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For McCain and the Press, the End of the Affair?

A media darling in the 2000 election, Sen. John McCain is no longer seen by the press as a maverick politician.
A media darling in the 2000 election, Sen. John McCain is no longer seen by the press as a maverick politician. (By Melina Mara -- The Washington Post)

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By Howard Kurtz
Washington Post Staff Writer
Monday, April 10, 2006

John McCain was expecting journalists to start slapping him around, and he hasn't been disappointed.

As he gears up for a likely presidential campaign, the Arizona senator knows that reporters and columnists -- whom he jokingly described last year as "my base" -- have to prove their independence this time around. Media folks spent so much time riding on McCain's bus and listening to his rolling news conferences in the 2000 campaign that they were often mocked for swooning over the candidate.

A spate of critical columns, some of them by disaffected liberals who were once honorary McCainiacs, seemed to culminate last weekend on "Meet the Press" when Tim Russert asked:

"Are you concerned that people are going to say, 'I see, John McCain tried "Straight Talk Express," it didn't work in 2000, so now in 2008 he's going to become a conventional, typical politician, reaching out to people that he called agents of intolerance, voting for tax cuts he opposed, to make himself more appealing to the hard-core Republican base'?"

McCain said he fights for what he believes in and defended his rapprochement with the Rev. Jerry Falwell, whom he had branded an "agent of intolerance" six years ago.

As a cultural watershed, though, nothing compares with Jon Stewart asking McCain last week on "The Daily Show": "Are you freaking out on us? . . . You're killing me. I feel it's a condoning of Falwell's crazy-making."

The reasons for the chilling of the climate go beyond a desire by journalists to prove they aren't in the senator's pocket. The press has a weakness for mavericks, and McCain is running as more of a regular Republican this time, embracing President Bush on most issues, making amends with the religious right, and voting to make permanent the tax cuts he once derided as excessive.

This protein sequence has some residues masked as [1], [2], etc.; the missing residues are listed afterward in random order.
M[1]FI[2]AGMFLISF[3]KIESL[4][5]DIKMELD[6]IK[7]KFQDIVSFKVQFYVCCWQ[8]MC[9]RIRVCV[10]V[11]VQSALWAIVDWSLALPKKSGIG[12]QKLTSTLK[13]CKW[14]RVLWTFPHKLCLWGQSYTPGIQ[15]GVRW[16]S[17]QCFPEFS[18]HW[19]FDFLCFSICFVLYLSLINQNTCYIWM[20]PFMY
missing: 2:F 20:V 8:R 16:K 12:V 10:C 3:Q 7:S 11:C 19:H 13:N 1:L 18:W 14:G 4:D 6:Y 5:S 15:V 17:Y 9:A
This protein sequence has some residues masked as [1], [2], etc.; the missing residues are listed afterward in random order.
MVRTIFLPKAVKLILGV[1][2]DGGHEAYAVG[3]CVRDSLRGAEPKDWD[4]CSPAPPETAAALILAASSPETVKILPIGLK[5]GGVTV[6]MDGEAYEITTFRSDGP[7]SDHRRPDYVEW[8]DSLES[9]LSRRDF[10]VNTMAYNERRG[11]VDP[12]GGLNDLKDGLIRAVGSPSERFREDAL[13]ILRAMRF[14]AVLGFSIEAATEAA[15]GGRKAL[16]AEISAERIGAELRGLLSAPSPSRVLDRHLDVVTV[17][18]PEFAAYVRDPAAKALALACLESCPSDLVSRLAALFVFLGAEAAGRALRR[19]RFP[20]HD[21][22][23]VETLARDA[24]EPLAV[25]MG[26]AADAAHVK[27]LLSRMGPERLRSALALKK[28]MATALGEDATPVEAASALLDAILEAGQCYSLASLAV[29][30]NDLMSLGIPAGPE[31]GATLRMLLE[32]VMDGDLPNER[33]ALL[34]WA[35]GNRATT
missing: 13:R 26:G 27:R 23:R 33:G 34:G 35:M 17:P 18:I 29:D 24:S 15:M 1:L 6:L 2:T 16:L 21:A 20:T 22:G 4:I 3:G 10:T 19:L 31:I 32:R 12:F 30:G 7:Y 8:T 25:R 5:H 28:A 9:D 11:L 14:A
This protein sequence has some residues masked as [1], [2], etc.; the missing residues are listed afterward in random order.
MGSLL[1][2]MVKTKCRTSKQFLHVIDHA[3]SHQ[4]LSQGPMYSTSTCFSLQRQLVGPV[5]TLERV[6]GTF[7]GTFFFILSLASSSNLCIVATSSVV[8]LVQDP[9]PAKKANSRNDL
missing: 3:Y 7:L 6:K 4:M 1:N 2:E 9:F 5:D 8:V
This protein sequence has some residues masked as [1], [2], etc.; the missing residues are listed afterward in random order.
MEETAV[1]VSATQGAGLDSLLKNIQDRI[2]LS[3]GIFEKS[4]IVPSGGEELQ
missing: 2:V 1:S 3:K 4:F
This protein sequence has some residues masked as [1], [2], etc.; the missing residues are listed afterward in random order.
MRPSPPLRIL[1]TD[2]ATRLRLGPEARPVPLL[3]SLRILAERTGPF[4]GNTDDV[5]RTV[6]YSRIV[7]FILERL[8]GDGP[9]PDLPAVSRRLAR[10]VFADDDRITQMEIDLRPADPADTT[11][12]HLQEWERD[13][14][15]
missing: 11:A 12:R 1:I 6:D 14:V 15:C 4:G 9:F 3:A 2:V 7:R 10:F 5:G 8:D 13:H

"When loving McCain was a way of expressing a negative opinion about the Republican Party, they were all for him," says Mike Murphy, a top McCain adviser in 2000. "Now that McCain is a strong potential candidate, some fickle liberal hearts are not fluttering as much."

McCain's apparent flip-flops are fair game, of course, but some of the liberal sniping at the senator seems based on ideology. McCain has always been a conservative, antiabortion, pro-military Republican who took more moderate positions on a few key issues. Now he is suddenly being outed as . . . a conservative Republican.

New York Times columnist Paul Krugman: "It's time for some straight talk about John McCain. He isn't a moderate. He's much less of a maverick than you'd think. And he isn't the straight talker he claims to be."

Arianna Huffington, the author and blogger, says she "admired" and "loved" McCain. But, she writes, "watching a true American hero hang a For Sale sign on his principles is a profoundly sad thing."

Washington Post columnist E.J. Dionne: "If McCain spends the next two years obviously positioning himself to win Republican primary votes, he will start to look like just another politician. Once lost, a maverick's image is hard to earn back."


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